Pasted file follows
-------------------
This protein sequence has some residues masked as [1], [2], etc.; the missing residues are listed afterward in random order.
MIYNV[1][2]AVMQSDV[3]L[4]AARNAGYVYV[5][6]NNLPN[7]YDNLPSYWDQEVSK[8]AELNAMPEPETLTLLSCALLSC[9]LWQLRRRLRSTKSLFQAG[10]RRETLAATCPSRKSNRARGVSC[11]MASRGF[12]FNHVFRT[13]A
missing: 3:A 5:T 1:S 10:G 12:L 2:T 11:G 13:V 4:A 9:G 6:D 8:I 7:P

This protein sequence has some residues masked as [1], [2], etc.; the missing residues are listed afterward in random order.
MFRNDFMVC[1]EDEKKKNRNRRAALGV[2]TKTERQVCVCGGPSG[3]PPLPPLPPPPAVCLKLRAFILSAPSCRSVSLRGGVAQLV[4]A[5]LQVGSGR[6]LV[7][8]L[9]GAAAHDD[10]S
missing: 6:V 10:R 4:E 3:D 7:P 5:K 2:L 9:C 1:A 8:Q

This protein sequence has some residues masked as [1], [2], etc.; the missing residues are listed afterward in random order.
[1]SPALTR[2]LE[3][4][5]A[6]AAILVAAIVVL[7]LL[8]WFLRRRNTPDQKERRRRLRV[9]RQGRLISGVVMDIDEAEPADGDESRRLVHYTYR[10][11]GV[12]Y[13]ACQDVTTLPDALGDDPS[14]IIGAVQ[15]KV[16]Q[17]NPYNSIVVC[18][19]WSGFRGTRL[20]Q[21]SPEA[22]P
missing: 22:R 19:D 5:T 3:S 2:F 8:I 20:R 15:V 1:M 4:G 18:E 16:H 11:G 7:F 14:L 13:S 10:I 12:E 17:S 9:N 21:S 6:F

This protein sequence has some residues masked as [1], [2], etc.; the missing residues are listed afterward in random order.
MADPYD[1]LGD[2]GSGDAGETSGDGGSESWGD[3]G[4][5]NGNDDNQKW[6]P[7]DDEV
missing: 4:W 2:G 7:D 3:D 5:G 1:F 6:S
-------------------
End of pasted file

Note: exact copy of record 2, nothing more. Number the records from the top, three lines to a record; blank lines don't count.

This protein sequence has some residues masked as [1], [2], etc.; the missing residues are listed afterward in random order.
MFRNDFMVC[1]EDEKKKNRNRRAALGV[2]TKTERQVCVCGGPSG[3]PPLPPLPPPPAVCLKLRAFILSAPSCRSVSLRGGVAQLV[4]A[5]LQVGSGR[6]LV[7][8]L[9]GAAAHDD[10]S
missing: 6:V 10:R 4:E 3:D 7:P 5:K 2:L 9:C 1:A 8:Q